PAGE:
The king also insisted that Collis’ name should be inscribed, along with all the corps’ other VC recipients, on the Royal Artillery Memorial in Woolwich, south-east London.
Collis’ VC first appeared for sale in Colonel Gaskell’s collection at Glendining’s on May 23, 1911. It was next sold at Glendining’s on June 10, 1938, when it was bought by Colonel Oakley.
After his death it was owned by his daughter who resold it at Sotheby’s on March 21, 1979, when the VC was together with a renamed Afghanistan campaign medal.
For the next 34 years, it was held in private ownership until it was purchased by the Ashcroft Trust in 2014 and is now on display at the Imperial War Museum, still with a renamed campaign medal.
The original campaign medal awarded to Collis was never the subject of forfeit and was sold at Christie’s in July 1990.
At Noonans the estimate was £15,000-20,000 and it took £95,000 from a UK collector.
With VC values still flying high, a rather different opportunity to buy an item closely linked to the recipient but not the very expensive medal itself came up at Bourne End Auction Rooms (17.5% buyer’s premium) on June 21.
Second World War-era RAF cloth wings were offered together with a Hancocks & Co medal box containing a ribbon for the VC and named for a Lt FH McNamara VC.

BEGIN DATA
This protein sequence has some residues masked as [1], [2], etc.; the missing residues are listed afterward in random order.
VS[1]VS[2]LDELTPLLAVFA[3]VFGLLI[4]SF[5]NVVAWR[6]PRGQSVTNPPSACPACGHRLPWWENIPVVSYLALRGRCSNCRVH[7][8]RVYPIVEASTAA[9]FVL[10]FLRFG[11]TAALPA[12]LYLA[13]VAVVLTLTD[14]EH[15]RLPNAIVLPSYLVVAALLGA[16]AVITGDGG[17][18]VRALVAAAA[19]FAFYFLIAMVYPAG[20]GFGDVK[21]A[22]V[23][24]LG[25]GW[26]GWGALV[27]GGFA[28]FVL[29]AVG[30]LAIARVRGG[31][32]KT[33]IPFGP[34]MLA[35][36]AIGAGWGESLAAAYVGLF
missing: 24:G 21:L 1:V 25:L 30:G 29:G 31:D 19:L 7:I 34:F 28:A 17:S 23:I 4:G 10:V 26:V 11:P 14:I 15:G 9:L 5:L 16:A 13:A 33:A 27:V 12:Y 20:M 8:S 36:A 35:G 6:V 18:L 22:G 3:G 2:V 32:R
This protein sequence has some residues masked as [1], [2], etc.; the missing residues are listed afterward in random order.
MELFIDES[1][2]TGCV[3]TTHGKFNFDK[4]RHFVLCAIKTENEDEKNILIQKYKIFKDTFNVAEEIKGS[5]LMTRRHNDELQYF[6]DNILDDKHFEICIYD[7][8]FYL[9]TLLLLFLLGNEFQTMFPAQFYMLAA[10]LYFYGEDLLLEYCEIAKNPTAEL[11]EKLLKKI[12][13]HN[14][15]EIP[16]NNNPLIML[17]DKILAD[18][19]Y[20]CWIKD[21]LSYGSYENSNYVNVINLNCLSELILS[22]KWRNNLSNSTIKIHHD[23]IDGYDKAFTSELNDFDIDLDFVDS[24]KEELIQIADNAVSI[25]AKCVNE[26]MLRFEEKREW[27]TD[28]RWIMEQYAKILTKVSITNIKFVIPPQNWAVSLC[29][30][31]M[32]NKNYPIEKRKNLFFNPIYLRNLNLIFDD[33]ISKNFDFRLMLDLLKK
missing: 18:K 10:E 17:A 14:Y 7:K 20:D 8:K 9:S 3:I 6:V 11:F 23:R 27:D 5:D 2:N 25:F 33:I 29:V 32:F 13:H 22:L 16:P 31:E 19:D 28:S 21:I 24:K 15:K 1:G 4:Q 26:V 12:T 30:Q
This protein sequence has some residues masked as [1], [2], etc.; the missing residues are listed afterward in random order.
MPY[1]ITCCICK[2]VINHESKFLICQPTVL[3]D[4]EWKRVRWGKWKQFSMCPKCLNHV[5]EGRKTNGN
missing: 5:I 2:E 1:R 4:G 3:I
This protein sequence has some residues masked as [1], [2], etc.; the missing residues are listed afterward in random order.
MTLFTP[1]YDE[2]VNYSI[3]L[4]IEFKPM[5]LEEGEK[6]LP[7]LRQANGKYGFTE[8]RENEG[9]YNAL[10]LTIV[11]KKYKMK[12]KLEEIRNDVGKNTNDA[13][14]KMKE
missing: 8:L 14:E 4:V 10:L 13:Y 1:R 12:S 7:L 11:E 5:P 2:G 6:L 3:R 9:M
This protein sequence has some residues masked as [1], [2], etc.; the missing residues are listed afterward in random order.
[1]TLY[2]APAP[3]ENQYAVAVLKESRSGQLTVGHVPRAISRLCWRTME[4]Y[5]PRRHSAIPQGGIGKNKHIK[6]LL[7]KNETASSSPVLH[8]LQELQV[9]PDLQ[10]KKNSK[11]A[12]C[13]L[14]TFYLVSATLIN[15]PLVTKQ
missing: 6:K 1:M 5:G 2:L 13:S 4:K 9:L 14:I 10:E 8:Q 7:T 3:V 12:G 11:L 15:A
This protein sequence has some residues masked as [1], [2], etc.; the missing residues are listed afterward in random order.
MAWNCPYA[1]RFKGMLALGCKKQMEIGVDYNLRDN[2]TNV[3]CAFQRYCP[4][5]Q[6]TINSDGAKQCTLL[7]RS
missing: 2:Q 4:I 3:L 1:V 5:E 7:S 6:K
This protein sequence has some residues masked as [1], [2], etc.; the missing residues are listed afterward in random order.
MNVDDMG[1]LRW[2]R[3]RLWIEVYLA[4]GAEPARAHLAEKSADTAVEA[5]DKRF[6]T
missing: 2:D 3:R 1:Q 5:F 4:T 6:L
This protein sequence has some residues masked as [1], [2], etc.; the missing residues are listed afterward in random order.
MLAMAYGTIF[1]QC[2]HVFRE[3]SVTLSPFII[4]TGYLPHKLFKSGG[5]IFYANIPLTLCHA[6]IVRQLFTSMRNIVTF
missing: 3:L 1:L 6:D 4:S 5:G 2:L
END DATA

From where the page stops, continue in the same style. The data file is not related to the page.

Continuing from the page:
Air Vice Marshal Francis Hubert (Frank) McNamara (1894-1961) was the first Australian airman to be awarded the VC. He flew with the Royal Flying Corps in the First World War and by March 1917, No 1 (Australian) Squadron was making regular bombing raids against Gaza.
The Australian War Memorial says of his VC-winning action: “On March 20 McNamara saw a fellow squadron member, Captain DW Rutherford, shot down.
Although having just suffered a serious leg wound, McNamara landed near the stricken Rutherford who climbed aboard, but his wound prevented McNamara from taking off and his aircraft crashed.”
They made it back to Rutherford’s plane which they succeeded in starting and, with McNamara at the controls, “took off just as enemy cavalry reached the scene.”
McNamara’s VC is held by the Royal Air Force Museum in north London. He retired to the UK and died in Gerrards Cross, Buckinghamshire.
When the medal box and wings were offered in the same county they made £3300 on an estimate of £30-40.
And the medal itself?
If your VC budget does stretch to a solid six figures, however, an actual medal is within reach.
On July 26 Noonans sold a First World War VC awarded to Sgt Arnold Loosemore for his great gallantry during the second Anglo- French general attack of the Third Battle of Ypres that took place south of Langemarck in Belgium on August 11, 1917.
It took a top-estimate hammer price of £220,000 from a private collector. It had been sold by the recipient’s son in 1996.
Christopher Mellor-Hill of Noonans said: “Loosemore’s medals are a phenomenal achievement with only 19 men receiving both the Victoria Cross and the Distinguished Conduct Medal during the Great War; of these, only three received the DCM after the VC, and consequently Loosemore’s DCM is just one of three to be named with the post-nominal letters VC.”